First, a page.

The endothelin pathway involves three ligands (ET-1, ET-2 and ET-3) and two receptors (ETA and ETB). Signalling via this pathway promotes mitogenesis and bone matrix formation. ETA is expressed in more than 70% of prostate cancers, and pathway activation is also enhanced by the activation of mechanisms that reduce clearance of the ligands. Atrasentan (ABT-627) is an orally bioavailable ET-1 inhibitor. In a phase III study, 808 patients received atrasentan or placebo.25 The primary end-point was time to disease progression. No difference was observed in this end-point (HR 0.89, 95% CI 0.76–1.04; p=0.136), predominantly because changes suggesting progressive disease were seen on the first bone scan – performed at 12 weeks – without necessarily evidence of clinical progression. Exploratory analysis showed an apparently longer time to alkaline phosphatase increase in the atrasentan group, an observation that requires confirmation and further study. Atrasentan was overall well tolerated. The SWOG 0421 study will test the combination of atrasentan with docetaxel.

Other Anti-angiogenic Approaches
Vascular endothelial growth factor (VEGF) is highly expressed in most prostate cancers, and VEGF levels in serum correlate with disease burden: higher levels predict earlier risk of PSA relapse and increased risk of death. Strategies aimed at targeting angiogenesis have already entered the clinic. Bevacizumab is a monoclonal antibody specific for VEGF-A. It has little activity as a single agent in prostate cancer; however, in combination with docetaxel and estramustine PSA response rates of 65% and objective response rates of 53% have been observed, suggesting a possible synergistic relationship.26,27 The combination of bevacizumab plus docetaxel and prednisone is being tested in the Cancer and Leukemia Group B (CALGB) 90401 study, which will involve 1,020 men. The small-molecule multitargeted kinase inhibitor sunitinib causes more than 50% reduction in PSA in only about 10% of patients, although interestingly about 50% of patients show an initial increase followed by a reduction, suggesting that the response involves a more complex biological process than simple reduction in tumour volume.28 Another multiple kinase inhibitor, sorafenib, causes PSA responses only infrequently, but leads to stable disease in 35% of patients with progressive HPRC.29 In one study there was a clear disconnect between PSA progression and response to bony metastases.30 This will be a fruitful area of future research and will probably lead to reassessment of methods of evaluation of disease status in these patients.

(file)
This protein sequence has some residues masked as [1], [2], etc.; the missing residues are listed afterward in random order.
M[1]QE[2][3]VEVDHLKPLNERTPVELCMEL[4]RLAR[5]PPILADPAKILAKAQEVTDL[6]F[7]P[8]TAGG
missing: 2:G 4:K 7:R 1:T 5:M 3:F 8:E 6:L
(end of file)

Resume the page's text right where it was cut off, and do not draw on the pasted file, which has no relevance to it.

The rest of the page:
Other Potential Growth Factor Targets
Several other growth factors are known to be of biological significance in prostate cancer and may become relevant as new agents that modulate their effects become available. Candidates include insulin-like growth factor-1 (IGF-1), which is produced by stromal cells under the influence of androgen. IGF-1 is known to promote the survival of prostate cancer cells. Members of the fibroblast growth factor (FGF) family are mitogenic for stromal cells and hence may indirectly support the growth of prostate cancer cells. Transforming growth factor-beta (TGF-β), secreted by stromal cells, has inhibitory effects on proliferation and promotes apoptosis.31 Loss of TGF-β receptor subtypes, particularly TGF-βRII, leads to progression of prostate cancer.31 Even oestrogen receptors, long overlooked in a disease dominated by androgens, seem to play an important role: oestrogen is produced locally within the tumour through the effects of aromatase, and oestrogen receptor-alpha (ERα) is involved with abnormal proliferation, inflammatory responses and prostate carcinogenesis; whereas ERβ tends to inhibit proliferation, promote differentiation and induce apoptosis.32 In animal models, both androgen and oestrogen are required for prostate carcinogenesis; androgens alone are insufficient if oestrogen levels are low.33 Bcl-2
Bcl-2 (B-cell CLL/lymphoma 2) and related molecules are involved in the regulation of apoptosis; Bcl-2 itself and some other family members inhibit apoptosis. Overexpression of Bcl-2 is an important mechanism for progression to a castration-resistant state or to chemo- or radioresistance. Abnormal Bcl-2 expression is associated with higher tumour stage, Gleason score and PSA and earlier time to progression, and is an important predictor of treatment outcome.34–36 Interestingly, the action of docetaxel inhibits depolymerisation of cellular microtubules, which in turn causes phosphorylation of Bcl-2 and inhibition of its function.37 This raises the possibility of synergy between docetaxel and agents that inhibit Bcl-2 function. Oblimersen is a synthetically modified DNA antisense oligonucleotide that inhibits messenger RNA (mRNA) translation into Bcl- 2 protein. In a phase II trial, 52% of patients treated with oblimersen plus docetaxel had a PSA response and 33% of those with measurable disease had a partial response by Response Evaluation Criteria in Solid Tumors (RECIST).38 The randomised EORTC 30021 trial involved 115 patients treated with docetaxel with or without oblimersen, and data from this trial have recently been updated for 111 patients.39 Although no improvement in outcome was seen with the combination, this may have been influenced by the study design and the study population. Further studies of Bcl-2 inhibition are warranted.